pone.0133889.g004: Boxplots depicting stress tolerance variations between the ecological groups.(a) ethanol stress; (b) heat stress; (c) osmotic stress. The number of strains in the Orchard, Wild, and Industrial group was 37, 34, and 12, respectively. The box contains the middle 50% of the data. Horizontal line inside the box: median; Upper boundary of whisker: largest observed value that is not an outlier; Lower boundary of whisker: smallest observed value that is not outlier. ○ = values >1.5 box-lengths from the box but not extremes (outliers). * Values >3 box-lengths from the box (extremes).
Mentions: To evaluate the impact of ecological source on stress tolerance variations of S. cerevisiae strains, the 83 strains were categorized into three groups based on ecological sources, namely Orchard, Wild, and Industrial (Table 1). Stress tolerance was compared between the three groups. Significantly higher levels of tolerance to ethanol (ANOVA, at the 0.05 level) and heat stress (Kruskal-Wallis Test, at the 0.05 level) presented in the Orchard group compared with the Wild and Industrial groups, indicating the influence of ecological source on phenotypic variations of S. cerevisiae strains (Fig 4A and 4B). Tolerance to osmotic stress was comparable among the three groups (Fig 4C). Unexpectedly, the Industrial group did not overall generate a high stress tolerance level. This is because the Clade 3 and mosaic strains in the Industrial group represented stress sensitivity, though the Sake and Wine/European strains from distilled spirit in the Industrial group showed tolerance to ethanol and heat stress (Table 1 and Fig 2).

Bottom Line: The results showed that the isolates from human-associated environments overall presented a higher level of stress tolerance compared with those from forests spared anthropogenic influences.Statistical analyses indicated that the variations of stress tolerance were significantly correlated with both ecological sources and geographical locations of the strains.This study provides guidelines for selection of robust S. cerevisiae strains for bioethanol production from nature.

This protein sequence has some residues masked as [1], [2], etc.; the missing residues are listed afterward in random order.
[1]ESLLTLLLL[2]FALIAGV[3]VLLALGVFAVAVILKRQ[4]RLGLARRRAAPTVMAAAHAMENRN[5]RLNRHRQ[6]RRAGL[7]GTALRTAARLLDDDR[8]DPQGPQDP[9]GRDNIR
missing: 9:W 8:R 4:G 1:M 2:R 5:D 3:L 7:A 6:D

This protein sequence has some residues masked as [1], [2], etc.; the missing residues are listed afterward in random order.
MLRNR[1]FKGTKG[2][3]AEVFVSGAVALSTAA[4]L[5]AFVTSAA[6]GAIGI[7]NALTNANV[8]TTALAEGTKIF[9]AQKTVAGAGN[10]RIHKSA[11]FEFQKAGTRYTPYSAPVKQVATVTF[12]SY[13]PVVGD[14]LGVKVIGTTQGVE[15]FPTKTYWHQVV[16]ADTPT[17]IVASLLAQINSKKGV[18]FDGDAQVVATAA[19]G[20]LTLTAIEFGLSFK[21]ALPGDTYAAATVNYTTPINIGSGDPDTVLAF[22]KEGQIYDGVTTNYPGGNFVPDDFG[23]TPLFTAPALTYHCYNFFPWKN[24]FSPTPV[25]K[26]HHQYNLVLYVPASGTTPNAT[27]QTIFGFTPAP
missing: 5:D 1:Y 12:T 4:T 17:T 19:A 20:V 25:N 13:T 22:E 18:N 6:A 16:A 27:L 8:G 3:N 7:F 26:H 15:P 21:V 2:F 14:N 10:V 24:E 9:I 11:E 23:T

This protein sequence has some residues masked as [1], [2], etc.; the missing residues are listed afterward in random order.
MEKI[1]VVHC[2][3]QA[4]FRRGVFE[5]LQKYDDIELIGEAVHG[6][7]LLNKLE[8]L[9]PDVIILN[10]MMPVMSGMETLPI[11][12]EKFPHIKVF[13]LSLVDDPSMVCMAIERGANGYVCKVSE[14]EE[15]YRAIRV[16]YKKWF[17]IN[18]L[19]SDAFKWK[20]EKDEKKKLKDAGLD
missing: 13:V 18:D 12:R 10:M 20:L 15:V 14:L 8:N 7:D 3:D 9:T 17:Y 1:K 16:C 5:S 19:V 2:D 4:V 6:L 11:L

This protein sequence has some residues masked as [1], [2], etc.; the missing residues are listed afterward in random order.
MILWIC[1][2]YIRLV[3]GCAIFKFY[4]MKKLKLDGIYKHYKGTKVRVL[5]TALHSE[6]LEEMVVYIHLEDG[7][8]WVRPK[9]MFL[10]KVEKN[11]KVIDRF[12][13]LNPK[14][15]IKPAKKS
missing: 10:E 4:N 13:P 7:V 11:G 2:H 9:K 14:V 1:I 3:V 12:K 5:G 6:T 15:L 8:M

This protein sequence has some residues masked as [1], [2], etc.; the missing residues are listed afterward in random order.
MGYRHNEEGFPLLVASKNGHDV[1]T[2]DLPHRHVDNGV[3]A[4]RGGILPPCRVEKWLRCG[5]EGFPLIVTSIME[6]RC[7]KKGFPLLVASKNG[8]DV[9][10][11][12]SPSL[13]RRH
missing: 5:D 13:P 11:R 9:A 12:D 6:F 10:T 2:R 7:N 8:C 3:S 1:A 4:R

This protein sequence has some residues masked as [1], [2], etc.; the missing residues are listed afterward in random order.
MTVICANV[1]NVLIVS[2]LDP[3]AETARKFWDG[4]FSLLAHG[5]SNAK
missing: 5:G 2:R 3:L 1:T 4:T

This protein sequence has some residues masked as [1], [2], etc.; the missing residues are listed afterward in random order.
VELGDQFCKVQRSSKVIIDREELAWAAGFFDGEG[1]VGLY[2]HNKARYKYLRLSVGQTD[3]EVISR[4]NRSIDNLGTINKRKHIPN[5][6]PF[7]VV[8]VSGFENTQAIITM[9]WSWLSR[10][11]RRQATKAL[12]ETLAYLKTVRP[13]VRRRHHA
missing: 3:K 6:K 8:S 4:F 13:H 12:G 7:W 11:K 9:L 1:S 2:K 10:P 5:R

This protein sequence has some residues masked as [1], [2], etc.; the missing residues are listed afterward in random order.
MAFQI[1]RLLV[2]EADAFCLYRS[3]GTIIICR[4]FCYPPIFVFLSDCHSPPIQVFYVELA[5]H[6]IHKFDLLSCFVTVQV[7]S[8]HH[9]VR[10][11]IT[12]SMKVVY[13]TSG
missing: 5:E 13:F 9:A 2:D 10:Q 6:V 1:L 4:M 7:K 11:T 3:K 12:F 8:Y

View Article: PubMed Central - PubMed

Affiliation: College of Mathematics and Systems Science, Shandong University of Science and Technology, Qingdao, 266590, China.

ABSTRACT
The budding yeast Saccharomyces cerevisiae is a platform organism for bioethanol production from various feedstocks and robust strains are desirable for efficient fermentation because yeast cells inevitably encounter stressors during the process. Recently, diverse S. cerevisiae lineages were identified, which provided novel resources for understanding stress tolerance variations and related shaping factors in the yeast. This study characterized the tolerance of diverse S. cerevisiae strains to the stressors of high ethanol concentrations, temperature shocks, and osmotic stress. The results showed that the isolates from human-associated environments overall presented a higher level of stress tolerance compared with those from forests spared anthropogenic influences. Statistical analyses indicated that the variations of stress tolerance were significantly correlated with both ecological sources and geographical locations of the strains. This study provides guidelines for selection of robust S. cerevisiae strains for bioethanol production from nature.

No MeSH data available.


Related in: MedlinePlus